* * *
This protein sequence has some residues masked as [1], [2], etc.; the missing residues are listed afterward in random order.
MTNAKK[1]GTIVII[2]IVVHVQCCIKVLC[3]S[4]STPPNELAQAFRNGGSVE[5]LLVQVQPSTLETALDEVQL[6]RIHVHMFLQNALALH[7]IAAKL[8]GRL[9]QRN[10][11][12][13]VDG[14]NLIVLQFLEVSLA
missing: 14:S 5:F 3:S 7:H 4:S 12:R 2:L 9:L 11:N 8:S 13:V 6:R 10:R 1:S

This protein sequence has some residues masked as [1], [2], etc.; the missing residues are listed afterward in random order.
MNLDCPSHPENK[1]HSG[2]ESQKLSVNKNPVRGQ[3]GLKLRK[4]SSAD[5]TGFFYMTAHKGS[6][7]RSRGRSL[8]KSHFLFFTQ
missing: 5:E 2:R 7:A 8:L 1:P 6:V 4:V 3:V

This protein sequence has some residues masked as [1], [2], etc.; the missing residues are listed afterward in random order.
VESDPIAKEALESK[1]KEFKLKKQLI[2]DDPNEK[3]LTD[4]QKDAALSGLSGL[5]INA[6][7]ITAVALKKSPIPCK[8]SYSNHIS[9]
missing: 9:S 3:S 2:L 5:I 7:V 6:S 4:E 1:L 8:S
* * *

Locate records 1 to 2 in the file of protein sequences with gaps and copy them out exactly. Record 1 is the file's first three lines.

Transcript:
This protein sequence has some residues masked as [1], [2], etc.; the missing residues are listed afterward in random order.
MTNAKK[1]GTIVII[2]IVVHVQCCIKVLC[3]S[4]STPPNELAQAFRNGGSVE[5]LLVQVQPSTLETALDEVQL[6]RIHVHMFLQNALALH[7]IAAKL[8]GRL[9]QRN[10][11][12][13]VDG[14]NLIVLQFLEVSLA
missing: 14:S 5:F 3:S 7:H 4:S 12:R 2:L 9:L 11:N 8:S 13:V 6:R 10:R 1:S

This protein sequence has some residues masked as [1], [2], etc.; the missing residues are listed afterward in random order.
MNLDCPSHPENK[1]HSG[2]ESQKLSVNKNPVRGQ[3]GLKLRK[4]SSAD[5]TGFFYMTAHKGS[6][7]RSRGRSL[8]KSHFLFFTQ
missing: 5:E 2:R 7:A 8:L 1:P 6:V 4:V 3:V